A promising start but a long way to go
There have been numerous reports regarding the ongoing talks between the United States and the Afghan Taliban. While both parties have not reached any sort of agreement yet, it’s been assessed that this is the most serious phase of talks that have taken over the last seventeen years. Washington states that both parties have agreed in principle to resolve the conflict while the Afghan Taliban maintain that they are not looking to rule the country alone and agree to share power with other local stakeholders.
So far, in general, there are three main takeaways from the ongoing talks. First, the leadership in the US appears to be serious about withdrawing troops from the country. However, what’s also clear is that Washington is looking for an exit which would allow the US to keep some semblance of face saving. While the ongoing negotiations are taking place on conditions set by the Taliban, Washington is happy to play along as long as they get the former’s signature on some basic demands which talk about disallowing any militant groups from using the Afghan territory. It’s clear that everyone including the negotiating team which is talking on behalf of the US understands that Washington’s withdrawal hardly means that stability will immediately return to Afghanistan. This is just a phase which would only lead to domestic power struggles: Afghanistan’s domestic politics is riddled with ethnic, tribal and nationalistic challenges and its unlikely that the withdrawal of foreign troops would simply bring together the Afghan nation.
Second, the Afghan Taliban are in control of the talks; they want to talk for many reasons, including gaining legitimacy to establishing links with various international states, but they are in no hurry. For the Taliban, the ongoing talks and their outcome is very significant irrespective of the US’s withdrawal from Afghanistan. Seemingly, the group controls the narrative of Jihad for now: Afghan fighters are happy to fight against the Kabul government and kill other Afghans, for they are convinced that to fight against the US, they will have to fight against their own people as well because they support Washington’s objectives and stay in the country. However, for the Taliban this question is very important: what happens once the narrative of fighting against an external actor goes away when the US withdraws its troops from Afghanistan? How will the Taliban keep their group together when most of their fighters are fighting against the U.? The Taliban fighters do not believe that killing their own Afghan brothers is any kind of ideal Jihad. Keeping this in view, the Afghan Taliban are going to be very careful when they finally say that we have reached a deal with the US or the Afghan government. The moment such an announcement is made, arguably, the Taliban lose their narrative of carrying a legitimate Jihad afterwards.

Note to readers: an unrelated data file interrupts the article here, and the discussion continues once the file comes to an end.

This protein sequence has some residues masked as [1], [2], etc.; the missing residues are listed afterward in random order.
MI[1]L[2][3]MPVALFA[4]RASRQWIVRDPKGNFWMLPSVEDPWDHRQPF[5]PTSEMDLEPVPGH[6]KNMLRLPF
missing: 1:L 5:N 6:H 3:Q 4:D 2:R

Afghanistan’s domestic politics is riddled with ethnic, tribal and nationalistic challenges and its unlikely that the withdrawal of foreign troops would simply bring together the Afghan nation.
Third, regional states are making efforts to make sure that they have stakes in the negotiation process and what comes from it. Neighboring states are flocking to Kabul to make sure that their interests remain central in the ongoing negotiation process. Recently, reports emerged that even India’s military may not be averse to an idea of its government talking to the insurgent group. Iran on its part now carries considerable influence over the group which is in contrast to Tehran’s position about a decade ago. The insurgent campaign has diversified with the group also expanding its relations with various international actors. Most of the Taliban leadership is spread regionally and any one country is not in a position to force the group beyond what they think is best for the group’s own political or military interests. For instance, carrying out the bombing campaign and refusing to become part of talks which were to take place in one place or the other is one case in point.
Pakistan remains a central player as the country has huge stakes in the process. The Taliban understand that in any time of future crisis they can rely on Pakistan and the group doesn’t want to worsen its relations with Pakistan. It’s interesting that a recent agenda point of Taliban’s talks with the U.S. also included this point: “Taliban sources say Baloch militants won’t be allowed to use Afghan soil to target Pakistan.” As always, Pakistan is worried about Baloch insurgents using Afghanistan to mount attacks in Pakistan. This is where Pakistan’s apprehensions about India and some elements close to India in Afghanistan come to play. This statement if being discussed somewhere in talks between the US and Afghan Taliban, confirm that Pakistan’s agenda is also part of the talks. A lot is at stake for everyone.